Smash Burger: 5 years after nearly quitting baseball, Jake Burger becomes Miami Marlins slugger

Updated Apr. 11, 2024 12:09 a.m. ET

NEW YORK (AP) — Smash Burgers may become a favorite food for Miami Marlins fans, a meal popularized by an emerging star whose parents talked him out of quitting baseball five years ago.

Jake Burger hit a three-run homer on his 28th birthday, a drive off All-Star pitcher Marcus Stroman that propelled the Marlins over the New York Yankees 5-2 on Wednesday night for just their second win this season. Burger leads Miami with three homers and 15 RBIs, reviving a career that was interrupted for nearly four years because of a foot injury and the coronavirus pandemic.

“Definitely had multiple nights where, like, `I'm done. I’m quitting,'" he recalled.

Burger said a turning point was a 2019 conversation with his mom, Shannon, at a Which Wich in St. Louis followed by a heart-to-heart at home in suburban Chesterfield, Missouri, with his dad, Mike.


“Fortunately, my parents had a more level head than I did and ended up talking me out of it, saying, `Don’t regret anything in life and if you quit, you’re going to regret it,'" Burger said. "And so I’m thankful for them. They’re a major part of the story and major part of me being where I’m at today.”

Obtained from the Chicago White Sox last summer, Burger is among the few bright spots on a team that is a major league-worst 2-11.

Burger already had a memorable game this year. He homered twice off Lance Lynn last Thursday during his first big league appearance in his hometown of St. Louis, where growing up he went to about 20 games annually dating to old Busch Stadium. He sat below the new ballpark's Big Mac Land in left field with Little League buddy Kyle Kinner and watched the Cardinals rally in the ninth, 10th and 11th innings to beat Texas in Game 6 of the 2011 World Series en route to the title.

Burger's parents were at last week's game along with his sister Ellie, wife Ashlyn, 16-month-old son Brooks and grandfather Terry.

“That was really special,” Burger said. “First time I've played in front of my grandpa live. He watches every game, and he’s such a big supporter and a role model for me.”

Overlooked in the amateur draft out of Christian Brothers College High School, Burger went to Missouri State and was taken with the 11th overall pick in 2017 by the White Sox, who signed him for a $3.7 million bonus.

He was invited to big league spring training the following year and ruptured his left Achilles running to first base on an inning-ending groundout against Oakland's Santiago Castillo during an exhibition game on Feb. 26, 2018. Ten weeks after surgery, Burger was cleared to wear sandals and retore the tendon while stepping out of a sandal in the backyard of his Arizona home.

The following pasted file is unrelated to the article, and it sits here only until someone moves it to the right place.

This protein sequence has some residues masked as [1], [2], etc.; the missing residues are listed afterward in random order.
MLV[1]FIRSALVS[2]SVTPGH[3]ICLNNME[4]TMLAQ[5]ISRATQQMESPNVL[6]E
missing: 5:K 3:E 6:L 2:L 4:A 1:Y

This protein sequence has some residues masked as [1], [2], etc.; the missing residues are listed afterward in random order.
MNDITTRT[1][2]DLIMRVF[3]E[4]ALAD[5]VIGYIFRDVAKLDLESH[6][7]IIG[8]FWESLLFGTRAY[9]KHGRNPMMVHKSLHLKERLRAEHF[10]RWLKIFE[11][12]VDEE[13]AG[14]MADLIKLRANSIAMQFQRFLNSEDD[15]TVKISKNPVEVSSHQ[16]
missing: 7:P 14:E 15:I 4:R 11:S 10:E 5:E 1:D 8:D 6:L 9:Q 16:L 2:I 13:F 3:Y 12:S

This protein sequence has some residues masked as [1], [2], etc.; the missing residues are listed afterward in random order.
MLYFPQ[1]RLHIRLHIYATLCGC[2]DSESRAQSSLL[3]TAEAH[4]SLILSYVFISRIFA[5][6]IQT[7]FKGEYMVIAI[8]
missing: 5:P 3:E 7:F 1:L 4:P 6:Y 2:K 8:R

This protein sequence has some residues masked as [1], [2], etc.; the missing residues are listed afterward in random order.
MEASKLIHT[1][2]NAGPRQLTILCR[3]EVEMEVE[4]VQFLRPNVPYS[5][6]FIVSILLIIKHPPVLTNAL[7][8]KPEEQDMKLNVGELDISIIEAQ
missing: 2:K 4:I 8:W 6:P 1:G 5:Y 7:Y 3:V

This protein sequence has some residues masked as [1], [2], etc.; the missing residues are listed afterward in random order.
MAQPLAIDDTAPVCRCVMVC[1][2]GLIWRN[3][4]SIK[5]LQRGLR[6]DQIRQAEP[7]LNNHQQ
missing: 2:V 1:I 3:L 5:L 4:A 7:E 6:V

Burger missed the 2019 season because of the heel injury.

“I don't feel like I gave it enough time. I kind of pushed back a little quick," he said.

Then there was no 2020 minor league season because of the coronavirus pandemic. He played instead on a summer team in Missouri’s CarShield Collegiate League.

Burger finally resumed his career at Triple-A Charlotte on May 4, 2021 — his first regular-season game in 1,339 days. He hit .322 with 10 homers and 36 RBIs in 42 games, earning a callup and his major league debut July 2 at Detroit, where he singled and doubled in a 2-for-4 night.

He was sent down in late July, then had two callups in 2022 and two more in 2023. He was hitting .214 with 25 homers, 52 RBIs and 102 strikeouts in 294 at-bats for the White Sox at the time of the Aug. 1 trade that sent pitching prospect Jake Eder to Chicago.

Burger batted .303 with nine homers and 28 RBIs in 53 games with Miami. He's hit third in the order 10 times this year, cleanup once and fifth twice, seeing time at third base and first.

“It's his first real full season in the big leagues and we're giving a lot on his plate with middle of the order and playing every day, and he’s doing a really nice job,” Marlins manager Skip Schumaker said. “He’s a smart kid.”

Schumaker credited Burger's work with coaches John Mabry and Brant Brown last year and Bill Mueller and Jason Hart this season.

“He’s a better hitter than just power hitter, and he’s showing how good of a hitter he is here,” Schumaker said.

When Burger arrived in Miami last summer, the Marlins offered $5 burgers to fans at his first game against Philadelphia, similar to a promotion he remembered at Missouri State.

“The Marlins organization and fans and city of Miami made me and my family really welcomed,” Burger said. “The guys in this clubhouse really accepted us with open arms and made the transition a lot easier.”